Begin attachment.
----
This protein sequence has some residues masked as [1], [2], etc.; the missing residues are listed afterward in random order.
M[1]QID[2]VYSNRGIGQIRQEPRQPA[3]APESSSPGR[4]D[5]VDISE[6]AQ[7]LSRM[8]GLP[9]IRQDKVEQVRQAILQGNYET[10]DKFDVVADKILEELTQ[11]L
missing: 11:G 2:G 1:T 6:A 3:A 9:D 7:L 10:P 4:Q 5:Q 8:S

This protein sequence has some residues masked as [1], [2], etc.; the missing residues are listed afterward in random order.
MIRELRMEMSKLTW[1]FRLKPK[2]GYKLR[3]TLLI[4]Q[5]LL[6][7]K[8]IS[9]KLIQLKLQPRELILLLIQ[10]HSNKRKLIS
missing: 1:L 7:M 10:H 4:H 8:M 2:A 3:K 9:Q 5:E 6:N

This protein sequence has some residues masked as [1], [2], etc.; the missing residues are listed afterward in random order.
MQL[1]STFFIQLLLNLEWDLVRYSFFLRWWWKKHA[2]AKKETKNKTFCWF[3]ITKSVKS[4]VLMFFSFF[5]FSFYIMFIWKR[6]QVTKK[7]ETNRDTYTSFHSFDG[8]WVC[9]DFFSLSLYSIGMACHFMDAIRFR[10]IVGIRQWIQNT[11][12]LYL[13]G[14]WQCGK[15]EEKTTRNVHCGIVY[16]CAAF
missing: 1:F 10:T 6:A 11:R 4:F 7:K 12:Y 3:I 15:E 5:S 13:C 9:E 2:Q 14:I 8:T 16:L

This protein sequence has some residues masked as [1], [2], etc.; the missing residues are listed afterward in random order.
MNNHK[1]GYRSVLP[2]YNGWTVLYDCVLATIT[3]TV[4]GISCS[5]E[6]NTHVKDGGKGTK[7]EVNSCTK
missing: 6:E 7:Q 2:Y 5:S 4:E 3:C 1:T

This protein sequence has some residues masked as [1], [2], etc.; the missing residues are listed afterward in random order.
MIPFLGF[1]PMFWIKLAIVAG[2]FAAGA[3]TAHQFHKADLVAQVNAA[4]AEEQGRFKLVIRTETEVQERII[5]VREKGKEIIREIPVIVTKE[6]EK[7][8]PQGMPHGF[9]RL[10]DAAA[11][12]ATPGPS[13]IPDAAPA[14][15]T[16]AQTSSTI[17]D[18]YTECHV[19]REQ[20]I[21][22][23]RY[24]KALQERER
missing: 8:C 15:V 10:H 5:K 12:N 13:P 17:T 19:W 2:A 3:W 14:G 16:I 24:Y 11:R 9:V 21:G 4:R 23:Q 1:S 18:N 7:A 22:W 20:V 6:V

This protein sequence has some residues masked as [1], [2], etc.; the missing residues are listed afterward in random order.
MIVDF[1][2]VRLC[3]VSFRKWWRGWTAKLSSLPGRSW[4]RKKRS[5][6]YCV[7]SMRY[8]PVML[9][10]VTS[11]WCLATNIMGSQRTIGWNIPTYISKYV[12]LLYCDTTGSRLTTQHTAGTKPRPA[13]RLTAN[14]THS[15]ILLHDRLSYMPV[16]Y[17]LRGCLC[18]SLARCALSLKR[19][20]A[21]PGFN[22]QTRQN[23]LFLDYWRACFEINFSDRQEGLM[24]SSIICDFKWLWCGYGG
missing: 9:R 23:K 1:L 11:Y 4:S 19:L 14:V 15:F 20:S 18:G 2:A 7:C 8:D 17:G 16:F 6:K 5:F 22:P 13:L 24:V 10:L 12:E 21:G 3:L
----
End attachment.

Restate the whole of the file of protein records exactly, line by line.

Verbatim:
This protein sequence has some residues masked as [1], [2], etc.; the missing residues are listed afterward in random order.
M[1]QID[2]VYSNRGIGQIRQEPRQPA[3]APESSSPGR[4]D[5]VDISE[6]AQ[7]LSRM[8]GLP[9]IRQDKVEQVRQAILQGNYET[10]DKFDVVADKILEELTQ[11]L
missing: 11:G 2:G 1:T 6:A 3:A 9:D 7:L 10:P 4:Q 5:Q 8:S

This protein sequence has some residues masked as [1], [2], etc.; the missing residues are listed afterward in random order.
MIRELRMEMSKLTW[1]FRLKPK[2]GYKLR[3]TLLI[4]Q[5]LL[6][7]K[8]IS[9]KLIQLKLQPRELILLLIQ[10]HSNKRKLIS
missing: 1:L 7:M 10:H 4:H 8:M 2:A 3:K 9:Q 5:E 6:N

This protein sequence has some residues masked as [1], [2], etc.; the missing residues are listed afterward in random order.
MQL[1]STFFIQLLLNLEWDLVRYSFFLRWWWKKHA[2]AKKETKNKTFCWF[3]ITKSVKS[4]VLMFFSFF[5]FSFYIMFIWKR[6]QVTKK[7]ETNRDTYTSFHSFDG[8]WVC[9]DFFSLSLYSIGMACHFMDAIRFR[10]IVGIRQWIQNT[11][12]LYL[13]G[14]WQCGK[15]EEKTTRNVHCGIVY[16]CAAF
missing: 1:F 10:T 6:A 11:R 4:F 7:K 12:Y 3:I 15:E 5:S 13:C 9:E 2:Q 14:I 8:T 16:L

This protein sequence has some residues masked as [1], [2], etc.; the missing residues are listed afterward in random order.
MNNHK[1]GYRSVLP[2]YNGWTVLYDCVLATIT[3]TV[4]GISCS[5]E[6]NTHVKDGGKGTK[7]EVNSCTK
missing: 6:E 7:Q 2:Y 5:S 4:E 3:C 1:T

This protein sequence has some residues masked as [1], [2], etc.; the missing residues are listed afterward in random order.
MIPFLGF[1]PMFWIKLAIVAG[2]FAAGA[3]TAHQFHKADLVAQVNAA[4]AEEQGRFKLVIRTETEVQERII[5]VREKGKEIIREIPVIVTKE[6]EK[7][8]PQGMPHGF[9]RL[10]DAAA[11][12]ATPGPS[13]IPDAAPA[14][15]T[16]AQTSSTI[17]D[18]YTECHV[19]REQ[20]I[21][22][23]RY[24]KALQERER
missing: 8:C 15:V 10:H 5:K 12:N 13:P 17:T 19:W 2:A 3:W 14:G 16:I 24:Y 11:R 9:V 21:G 4:R 23:Q 1:S 18:N 7:A 22:W 20:V 6:V

This protein sequence has some residues masked as [1], [2], etc.; the missing residues are listed afterward in random order.
MIVDF[1][2]VRLC[3]VSFRKWWRGWTAKLSSLPGRSW[4]RKKRS[5][6]YCV[7]SMRY[8]PVML[9][10]VTS[11]WCLATNIMGSQRTIGWNIPTYISKYV[12]LLYCDTTGSRLTTQHTAGTKPRPA[13]RLTAN[14]THS[15]ILLHDRLSYMPV[16]Y[17]LRGCLC[18]SLARCALSLKR[19][20]A[21]PGFN[22]QTRQN[23]LFLDYWRACFEINFSDRQEGLM[24]SSIICDFKWLWCGYGG
missing: 9:R 23:K 1:L 11:Y 4:S 19:L 14:V 15:F 20:S 18:G 2:A 7:C 8:D 17:G 16:F 6:K 5:F 22:P 13:L 24:V 10:L 12:E 21:G 3:L